In the end I want the CNC to finish the complete neck... I might want to touch it up with sandpaper, but all machining must be done by the machine.

I have made some by doing the one side, the flipping it over and do the other side. Finally I had to do the peg box by hand and also the flutes on the bottom.

Thanks
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Re: Rotary maching Violin neck in V9.5

Postby crpoj13 » Thu Jan 10, 2019 6:50 pm

I'd be willing to cut it for you. I have a rotary and some more advanced software for rotary paths. Do you only have the file in stl format?
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Re: Rotary maching Violin neck in V9.5

Postby TReischl » Fri Jan 11, 2019 1:25 am

woody1 wrote:.....
In the end I want the CNC to finish the complete neck... I might want to touch it up with sandpaper, but all machining must be done by the machine.
Thanks


Right off the bat I highly doubt you will ever get one right off the machine that only requires a bit of sandpaper touch up using a rotary axis. I could be wrong, but I would be willing to bet a 12 bucks against a dozen donuts. No wait, I do not need to eat a dozen donuts! The last time I looked it was not possible to cut across the centerline of the model. Translation, the centerline of the model had to have material all around it. No cutting below centerline.

I think you can do the whole thing on the cnc, just not with a rotary axis. If'n it were me, I would create fixtures for the various positions required. Custom cut, not just jury rigged with a couple of dowel holes. What is nice about a cnc is that we can cut those kind of fixtures pretty easily. I would have one that would hold the neck so the tuning box cut out was accessible (fixture the neck at an angle). Not sure if you can do this on your machine, but I can cut beyond the front of my machine for about 4 inches so I can do end work and weird angle stuff when need be.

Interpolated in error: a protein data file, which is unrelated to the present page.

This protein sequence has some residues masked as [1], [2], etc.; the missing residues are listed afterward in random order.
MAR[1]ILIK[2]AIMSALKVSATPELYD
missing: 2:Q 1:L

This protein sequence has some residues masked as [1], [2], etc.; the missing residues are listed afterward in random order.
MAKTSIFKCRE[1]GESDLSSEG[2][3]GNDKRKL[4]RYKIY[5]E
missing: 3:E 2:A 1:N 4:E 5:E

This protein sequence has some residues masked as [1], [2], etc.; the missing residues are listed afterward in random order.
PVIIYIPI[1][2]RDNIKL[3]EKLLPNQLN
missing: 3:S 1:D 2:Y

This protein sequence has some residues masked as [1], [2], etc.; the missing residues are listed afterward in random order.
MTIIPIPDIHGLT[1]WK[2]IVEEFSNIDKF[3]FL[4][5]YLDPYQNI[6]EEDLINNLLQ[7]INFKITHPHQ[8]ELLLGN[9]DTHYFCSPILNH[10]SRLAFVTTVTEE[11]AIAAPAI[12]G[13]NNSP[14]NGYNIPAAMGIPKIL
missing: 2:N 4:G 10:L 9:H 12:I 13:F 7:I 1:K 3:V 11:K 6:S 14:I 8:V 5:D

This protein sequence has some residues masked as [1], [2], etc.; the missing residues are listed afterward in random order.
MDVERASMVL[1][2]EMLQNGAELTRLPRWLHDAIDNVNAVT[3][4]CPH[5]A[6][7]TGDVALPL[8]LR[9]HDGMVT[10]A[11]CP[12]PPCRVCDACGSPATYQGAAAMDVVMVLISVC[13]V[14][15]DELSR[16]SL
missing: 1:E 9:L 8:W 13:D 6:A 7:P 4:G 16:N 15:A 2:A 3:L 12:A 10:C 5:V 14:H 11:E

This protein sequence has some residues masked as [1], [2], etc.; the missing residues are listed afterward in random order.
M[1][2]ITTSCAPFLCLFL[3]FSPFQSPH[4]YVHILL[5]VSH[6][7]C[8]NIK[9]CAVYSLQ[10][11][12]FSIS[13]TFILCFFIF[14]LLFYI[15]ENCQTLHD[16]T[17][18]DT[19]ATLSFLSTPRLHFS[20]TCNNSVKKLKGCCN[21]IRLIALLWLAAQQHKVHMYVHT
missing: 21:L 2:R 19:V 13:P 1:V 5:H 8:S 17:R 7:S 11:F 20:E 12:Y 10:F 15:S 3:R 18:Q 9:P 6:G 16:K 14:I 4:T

Quite often I will set up several fixtures on the machine for something I am doing. The workpiece offsets are a real savior with multiple fixtures on the table.



Sometimes we waste a lot of time trying to make something happen a certain way when it would be easier to just step back and say "wait a minute, am I looking at this correctly or am I kidding myself?"

Just my thoughts. . . .

A footnote: On my table I drilled a bunch of holes for dowels in a pattern, they are on two inch centers. So what I do is drill a base piece with a set of matching holes. Then I fasten the base piece to the machine. Then I fasten the material I am going to use for the fixture to the base itself. That way, if I screw up machining the fixture I can just replace the upper material. The dowel holes make locating the fixture on the table easy if the fixture is removed. All of the fixture cuts are referenced from the dowel holes. Takes a bit of thinking but it works extremely well. Beki did a version of this in one of her videos. She cut a block to hold the material rather than using the dowel hole method. I recently did it on a full 3D model. I cut the first side to the halfway mark, then cut a negative of that in a block to locate it so I could the backside and know it was located correctly. That way I did not need to leave material attached to hold the work.
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Re: Rotary maching Violin neck in V9.5

Postby woody1 » Fri Jan 11, 2019 12:56 pm

Thanks for all the inputs so far.

Will make contact with crpoj13 so that he can give it a try.